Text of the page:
I have no doubt that Jesus could do all the things I’ve mentioned – walk with us, talk with us, eat with us – and I don’t blame people for wanting that to happen.

I just can’t figure out why He would do these things so sparingly now, when He was so generous with His presence or powers in the first century.

I also think His physical appearance may not be as much of a boon for Gospel as many think.

People often exclaim:

It would be easier to believe if Jesus would just show Himself to us! If He walked with us and talked with us, belief would be automatic! How could we deny Him in the face of His physical presence?

But there are several reasons I’m skeptical about that too. Read more

Review: Concord French Fry Cutter

January 30, 2015 by · Leave a Comment
Filed under: Product Reviews 

Evenly Cut Fries
Cook Evenly

This product has gotten some poor reviews on Amazon but our Concord French Fry Potato Cutter has worked very well for us.

No broken blades or bent frames and we’ve used it weekly – more than once a week – for over a year.

The only drawback is my wife struggles to use it – you have to push down hard to cut through a whole potato – but I got the knack right away so it became my job.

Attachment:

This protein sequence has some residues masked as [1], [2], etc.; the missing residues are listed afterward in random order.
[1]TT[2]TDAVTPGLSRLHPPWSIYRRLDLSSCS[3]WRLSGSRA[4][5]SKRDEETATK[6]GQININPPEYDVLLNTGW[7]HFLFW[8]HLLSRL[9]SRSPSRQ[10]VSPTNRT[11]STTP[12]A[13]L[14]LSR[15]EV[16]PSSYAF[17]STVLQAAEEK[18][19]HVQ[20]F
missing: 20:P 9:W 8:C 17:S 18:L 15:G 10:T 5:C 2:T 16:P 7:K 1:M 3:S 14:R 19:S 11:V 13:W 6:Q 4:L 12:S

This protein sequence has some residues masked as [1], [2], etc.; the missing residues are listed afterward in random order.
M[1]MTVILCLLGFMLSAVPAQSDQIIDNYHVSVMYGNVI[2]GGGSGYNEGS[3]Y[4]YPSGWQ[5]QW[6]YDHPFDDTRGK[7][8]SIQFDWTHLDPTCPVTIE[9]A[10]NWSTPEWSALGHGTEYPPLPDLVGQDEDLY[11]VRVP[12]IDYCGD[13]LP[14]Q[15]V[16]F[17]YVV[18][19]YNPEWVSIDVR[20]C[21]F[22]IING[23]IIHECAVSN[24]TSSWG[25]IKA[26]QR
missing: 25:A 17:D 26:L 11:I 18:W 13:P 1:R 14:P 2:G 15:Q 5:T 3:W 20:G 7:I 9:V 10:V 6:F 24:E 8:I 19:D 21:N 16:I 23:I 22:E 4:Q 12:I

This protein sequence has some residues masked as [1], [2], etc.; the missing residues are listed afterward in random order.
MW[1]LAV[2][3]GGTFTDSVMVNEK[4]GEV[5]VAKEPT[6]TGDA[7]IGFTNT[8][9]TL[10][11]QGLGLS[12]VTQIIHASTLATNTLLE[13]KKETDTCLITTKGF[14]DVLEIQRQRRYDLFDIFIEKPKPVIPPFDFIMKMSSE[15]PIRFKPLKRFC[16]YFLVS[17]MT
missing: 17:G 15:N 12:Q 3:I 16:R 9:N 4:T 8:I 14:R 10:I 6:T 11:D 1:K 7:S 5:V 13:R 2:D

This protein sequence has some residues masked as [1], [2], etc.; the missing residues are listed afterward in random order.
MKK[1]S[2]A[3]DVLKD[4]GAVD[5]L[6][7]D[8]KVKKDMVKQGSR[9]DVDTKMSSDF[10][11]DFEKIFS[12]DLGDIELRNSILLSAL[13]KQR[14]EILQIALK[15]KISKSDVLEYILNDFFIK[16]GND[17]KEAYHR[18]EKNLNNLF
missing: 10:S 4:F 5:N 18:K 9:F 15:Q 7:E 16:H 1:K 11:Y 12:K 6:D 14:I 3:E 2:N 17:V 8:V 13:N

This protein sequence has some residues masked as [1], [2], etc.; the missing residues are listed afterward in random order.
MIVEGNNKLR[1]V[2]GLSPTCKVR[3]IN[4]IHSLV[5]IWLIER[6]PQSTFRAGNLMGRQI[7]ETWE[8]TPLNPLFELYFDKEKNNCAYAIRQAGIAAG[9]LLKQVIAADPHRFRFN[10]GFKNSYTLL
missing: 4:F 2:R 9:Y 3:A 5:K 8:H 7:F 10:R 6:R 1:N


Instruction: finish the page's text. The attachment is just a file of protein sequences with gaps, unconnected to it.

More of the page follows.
Occasionally I’ve cut a larger potato in half lengthwise to make it more manageable but that is to be expected. Potatoes can be very large.

We’ve had loads of great fries, all cooked healthily in our Philips Air Fryer.

I give it a 9 out of 10 only because my wife can’t use it easily. Know this though. The Amazon price is very good. We bought ours overseas and paid almost twice as much.

Review: Philips HD9220/26 Air Fryer

January 29, 2015 by · Leave a Comment
Filed under: Product Reviews 

Air Frying Is In
Pan Frying Is Out

The Philips Air Fryer does exactly what it says. No more, no less.

It won’t cook a meal large enough to feed ten. In fact, four is a stretch, but it is great for cooking a batch of pork chops or chicken pieces or – my favorite – french fries large enough to feed 4 or 5.

We bought our fryer on special for under $150 for Mother’s Day (2013) and have used it weekly – conservatively speaking – ever since. It still works like a charm. We’ve never been disappointed.

Does it cook french fries 100% evenly? No, particularly since we cram the cooker basket full, but the fries get more than sufficiently golden and crispy to satisfy the need for visual appeal and texture.

Does it cook entirely oil-free? No, but most of the olive oil I drizzle on our fries, which is very little, goes into the drip pan. And olive oil is a healthy choice!

I give the fryer 10 stars out of 10.